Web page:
Methods of Drug testing

There is a large degree of variation (in terms of expense, accuracy, timelines, sensitivity and selectivity) when it comes to different methods of drug testing. Drug testing laboratories will generally use a cheap method of screening for initial tests, and then re-test positive samples using a more accurate and expensive method. The screening methods that are used most often involve immunochemical testing. These are known as thin-layer chromatography (TLC) and immunoassays.


Immunoassays are a type of drug screening that returns either a yes or no outcome. The results are highly sensitive and specific. There are three types of immunoassays that are in common use. These are: 1) enzyme immunoassay (EIA), 2) fluorescence polarization immunoassay (FPIA) and 3) radioimmunoassay (RIA). These three tests are all based on the same general principle. Binding antibodies are used to detect specific drugs or groups of drugs. If a urine or hair sample contains a drug and it is combined with a solution including the drug's antibody, then it will bind.

The principle being used here is similar to the "rabbit test" used for detecting pregnancy. The drugs that are sought are linked to a large molecule and then injected into a sheep or rabbit. The immune system of the animal then develops antibodies to fight the drug. These antibodies are collected, purified and then used in immunoassay testing. A competition for the antibody binding agent takes place between the sample drug and the tagged drug that's being tested.

Limitations of Immunoassay Testing

Because immunoassay tests only produce a yes or no outcome, they can only provide an estimate as to the quantity of the drug in the individual's system. Another significant limitation of this method is cross-reactivity, which occurs when other substances and legal drugs bind with the testing antibodies. This can produce a false positive result which shows the presence of a metabolite that is not actually in the sample.

Specificity and Cross Reactivity

When it comes to immunoassay, the term "specificity" refers to the way in which the antibody recognizes the drug or group of drugs that is being tested. The term "cross-reactivity" refers to the way that the antibody recognizes other substances that aren't the specific drug that is being tested. This means that an antibody with a high degree of specificity will have low cross-reactivity. Cross-reactivity levels vary significantly between different immunoassays. Each of the three commonly used methods mentioned above are considered to have high degrees of specificity when compared to other screening tests, but nevertheless they are not perfect. When an immunoassay is being used to test for amphetamines for instance, it may find drugs that are structurally similar to amphetamines, including a variety of over-the-counter medications like ephedrine, phenylpropanolamine and sympathomimetic amines. This means that other tests, such as a GC/MS chemical testing, need to be carried out in order to confirm a positive result. The unfortunate reality however, is that these second tests don't always occur. Sometimes the sample is simply retested using the same method as the original test, or it fails to be retested at all.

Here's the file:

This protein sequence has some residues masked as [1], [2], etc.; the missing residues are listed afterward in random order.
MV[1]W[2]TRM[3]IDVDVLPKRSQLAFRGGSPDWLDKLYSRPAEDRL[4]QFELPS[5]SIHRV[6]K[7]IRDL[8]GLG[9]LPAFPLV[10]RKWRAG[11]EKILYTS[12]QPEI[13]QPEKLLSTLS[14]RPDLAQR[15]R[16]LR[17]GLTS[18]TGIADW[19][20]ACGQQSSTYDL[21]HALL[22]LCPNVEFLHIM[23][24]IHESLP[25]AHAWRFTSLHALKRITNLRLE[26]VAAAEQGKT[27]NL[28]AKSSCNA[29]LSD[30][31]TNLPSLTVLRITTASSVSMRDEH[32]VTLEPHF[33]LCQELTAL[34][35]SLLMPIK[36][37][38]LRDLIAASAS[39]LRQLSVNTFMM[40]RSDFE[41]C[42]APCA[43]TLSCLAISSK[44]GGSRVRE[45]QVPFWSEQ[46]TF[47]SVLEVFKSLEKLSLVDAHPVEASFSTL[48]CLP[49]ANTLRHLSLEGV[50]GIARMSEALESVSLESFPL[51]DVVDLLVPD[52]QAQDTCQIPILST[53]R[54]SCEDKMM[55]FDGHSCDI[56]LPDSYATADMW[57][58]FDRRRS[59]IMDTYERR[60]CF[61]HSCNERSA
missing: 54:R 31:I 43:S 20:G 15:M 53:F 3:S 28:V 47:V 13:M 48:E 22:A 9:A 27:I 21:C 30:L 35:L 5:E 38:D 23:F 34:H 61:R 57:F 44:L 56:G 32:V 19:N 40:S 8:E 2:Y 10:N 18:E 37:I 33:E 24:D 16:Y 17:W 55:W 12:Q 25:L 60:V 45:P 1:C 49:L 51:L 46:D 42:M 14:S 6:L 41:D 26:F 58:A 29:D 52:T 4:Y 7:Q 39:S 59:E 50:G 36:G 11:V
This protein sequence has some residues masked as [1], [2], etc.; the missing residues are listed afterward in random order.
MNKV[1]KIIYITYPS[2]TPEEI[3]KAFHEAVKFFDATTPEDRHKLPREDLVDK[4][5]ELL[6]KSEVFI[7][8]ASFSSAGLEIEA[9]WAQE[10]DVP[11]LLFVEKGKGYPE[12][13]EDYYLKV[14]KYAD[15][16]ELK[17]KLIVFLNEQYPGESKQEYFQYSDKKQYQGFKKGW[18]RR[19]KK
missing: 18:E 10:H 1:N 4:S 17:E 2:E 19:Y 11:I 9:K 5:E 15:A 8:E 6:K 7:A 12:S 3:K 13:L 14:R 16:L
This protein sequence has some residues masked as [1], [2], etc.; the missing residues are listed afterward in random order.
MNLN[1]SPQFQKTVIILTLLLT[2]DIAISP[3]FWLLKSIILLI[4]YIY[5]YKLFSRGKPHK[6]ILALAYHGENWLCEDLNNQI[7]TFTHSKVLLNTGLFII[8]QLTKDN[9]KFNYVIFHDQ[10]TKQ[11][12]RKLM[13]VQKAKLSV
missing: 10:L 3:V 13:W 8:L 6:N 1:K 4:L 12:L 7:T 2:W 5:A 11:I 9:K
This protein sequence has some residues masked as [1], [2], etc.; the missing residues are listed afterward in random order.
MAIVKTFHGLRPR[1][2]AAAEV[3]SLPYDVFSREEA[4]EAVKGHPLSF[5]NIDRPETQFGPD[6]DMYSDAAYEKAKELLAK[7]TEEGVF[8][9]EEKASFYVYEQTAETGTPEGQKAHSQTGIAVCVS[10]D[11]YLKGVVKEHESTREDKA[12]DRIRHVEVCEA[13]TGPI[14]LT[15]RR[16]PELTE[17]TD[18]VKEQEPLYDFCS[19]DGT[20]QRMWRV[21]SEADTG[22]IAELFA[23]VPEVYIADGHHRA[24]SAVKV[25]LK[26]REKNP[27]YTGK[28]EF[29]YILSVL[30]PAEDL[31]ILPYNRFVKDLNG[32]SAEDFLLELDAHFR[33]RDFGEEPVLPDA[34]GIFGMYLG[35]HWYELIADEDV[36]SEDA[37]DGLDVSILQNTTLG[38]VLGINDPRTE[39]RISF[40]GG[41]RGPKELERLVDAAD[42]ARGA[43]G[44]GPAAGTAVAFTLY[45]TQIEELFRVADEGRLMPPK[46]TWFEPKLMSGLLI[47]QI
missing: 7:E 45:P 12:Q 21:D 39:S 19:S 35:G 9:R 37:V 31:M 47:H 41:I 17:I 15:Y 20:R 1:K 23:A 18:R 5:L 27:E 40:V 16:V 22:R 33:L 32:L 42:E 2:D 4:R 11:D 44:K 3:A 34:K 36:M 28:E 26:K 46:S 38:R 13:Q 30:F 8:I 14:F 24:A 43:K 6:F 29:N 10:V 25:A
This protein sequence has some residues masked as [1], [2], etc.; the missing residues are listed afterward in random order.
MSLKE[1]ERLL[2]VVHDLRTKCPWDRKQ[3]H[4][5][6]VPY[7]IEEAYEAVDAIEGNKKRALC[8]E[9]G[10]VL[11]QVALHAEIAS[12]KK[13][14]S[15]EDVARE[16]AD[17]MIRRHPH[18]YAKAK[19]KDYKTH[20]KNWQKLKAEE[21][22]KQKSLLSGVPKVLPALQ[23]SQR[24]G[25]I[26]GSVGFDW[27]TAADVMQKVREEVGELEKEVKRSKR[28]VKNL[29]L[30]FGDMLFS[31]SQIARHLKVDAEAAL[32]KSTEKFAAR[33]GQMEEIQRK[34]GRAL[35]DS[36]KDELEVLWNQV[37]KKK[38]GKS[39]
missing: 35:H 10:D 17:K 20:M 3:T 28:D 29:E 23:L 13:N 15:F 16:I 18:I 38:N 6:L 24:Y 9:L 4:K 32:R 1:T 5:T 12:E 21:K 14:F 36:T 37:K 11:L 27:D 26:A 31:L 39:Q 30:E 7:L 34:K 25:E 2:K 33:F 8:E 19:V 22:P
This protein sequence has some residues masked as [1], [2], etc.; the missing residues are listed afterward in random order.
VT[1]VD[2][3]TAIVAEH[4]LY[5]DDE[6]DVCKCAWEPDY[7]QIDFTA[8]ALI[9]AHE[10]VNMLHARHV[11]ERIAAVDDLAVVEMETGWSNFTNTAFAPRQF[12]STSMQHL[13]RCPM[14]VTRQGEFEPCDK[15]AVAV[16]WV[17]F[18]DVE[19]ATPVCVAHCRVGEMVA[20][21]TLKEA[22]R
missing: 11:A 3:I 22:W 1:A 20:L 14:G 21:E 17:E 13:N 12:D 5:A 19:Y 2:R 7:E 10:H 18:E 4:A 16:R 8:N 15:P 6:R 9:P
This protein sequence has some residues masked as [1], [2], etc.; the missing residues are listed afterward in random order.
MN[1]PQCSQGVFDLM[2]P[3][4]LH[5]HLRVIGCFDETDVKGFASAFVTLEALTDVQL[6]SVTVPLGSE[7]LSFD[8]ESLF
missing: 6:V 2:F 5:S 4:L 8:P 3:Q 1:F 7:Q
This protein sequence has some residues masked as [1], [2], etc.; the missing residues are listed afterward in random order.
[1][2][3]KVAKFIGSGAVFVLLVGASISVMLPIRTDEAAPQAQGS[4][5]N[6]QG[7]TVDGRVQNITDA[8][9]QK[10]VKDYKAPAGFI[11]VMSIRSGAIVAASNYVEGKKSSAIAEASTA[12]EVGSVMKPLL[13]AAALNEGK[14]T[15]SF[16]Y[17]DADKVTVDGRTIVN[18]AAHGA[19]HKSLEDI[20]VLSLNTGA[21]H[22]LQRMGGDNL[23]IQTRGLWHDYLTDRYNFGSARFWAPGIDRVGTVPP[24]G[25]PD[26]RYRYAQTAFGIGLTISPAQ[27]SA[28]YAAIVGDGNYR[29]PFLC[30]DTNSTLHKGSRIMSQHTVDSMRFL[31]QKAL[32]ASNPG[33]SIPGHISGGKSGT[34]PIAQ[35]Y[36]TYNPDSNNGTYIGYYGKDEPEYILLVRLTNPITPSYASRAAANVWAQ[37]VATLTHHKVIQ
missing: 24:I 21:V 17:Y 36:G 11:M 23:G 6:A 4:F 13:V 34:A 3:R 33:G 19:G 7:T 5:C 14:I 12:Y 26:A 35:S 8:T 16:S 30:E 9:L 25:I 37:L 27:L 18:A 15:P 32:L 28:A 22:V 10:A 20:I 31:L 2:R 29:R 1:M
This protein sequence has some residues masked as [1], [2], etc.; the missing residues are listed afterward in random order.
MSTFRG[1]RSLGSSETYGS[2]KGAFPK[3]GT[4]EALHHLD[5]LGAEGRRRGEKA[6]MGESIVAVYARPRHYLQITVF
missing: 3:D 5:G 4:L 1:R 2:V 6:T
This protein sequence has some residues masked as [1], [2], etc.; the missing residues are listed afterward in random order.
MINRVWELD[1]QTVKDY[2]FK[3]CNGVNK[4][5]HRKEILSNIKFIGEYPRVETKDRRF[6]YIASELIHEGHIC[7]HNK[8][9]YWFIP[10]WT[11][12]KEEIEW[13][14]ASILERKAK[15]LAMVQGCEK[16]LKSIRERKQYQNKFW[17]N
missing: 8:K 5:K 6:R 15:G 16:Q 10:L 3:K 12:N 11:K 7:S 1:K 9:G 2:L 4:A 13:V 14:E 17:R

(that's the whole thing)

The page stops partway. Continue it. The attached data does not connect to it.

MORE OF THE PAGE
Enzyme Immunoassay (EIA)

With EIA testing, any drugs that are found in the sample are labeled using an enzyme. The enzyme attaches itself to the antibody and in this state it is inactive. If there are drugs in the sample, then the enzyme becomes displaced from the antibody and is activated. The extent of this reaction will depend on the quantity of the drug present in the sample.

There is another test commonly known as EMIT (Enzyme Multiplied Immunoassay Test) that was developed in Palo Alto by the Syva Corporation. This test involves a modification of the way that an enzyme acts in relation to its substrate, lysozyme. The drug (or a metabolite) is injected into an animal, typically with several other chemicals. The animal's immune system is then prompted into producing certain chemicals, known as antigens, that become bound to the drug. The antigens are extracted and purified from the blood of the animal. The enzymes (or lysozymes) are attached to the drug or metabolite that was initially injected, which may be methadone, morphine or an amphetamine. When the antibody to the drug is put into the same solution as the drug-enzyme, the enzyme's functionality is inactivated. However, if the drug being tested is contained in a particular urine sample, the antibody's bind to the enzyme will reduce because it will also want to bind with the drug itself. When a drug enzyme is unbound it becomes active and the solution is cleared as the bacterial suspension is lost. The clearing of the solution refers to the change in the way it absorbs light. This is measured using an instrument known as a spectrophotometer.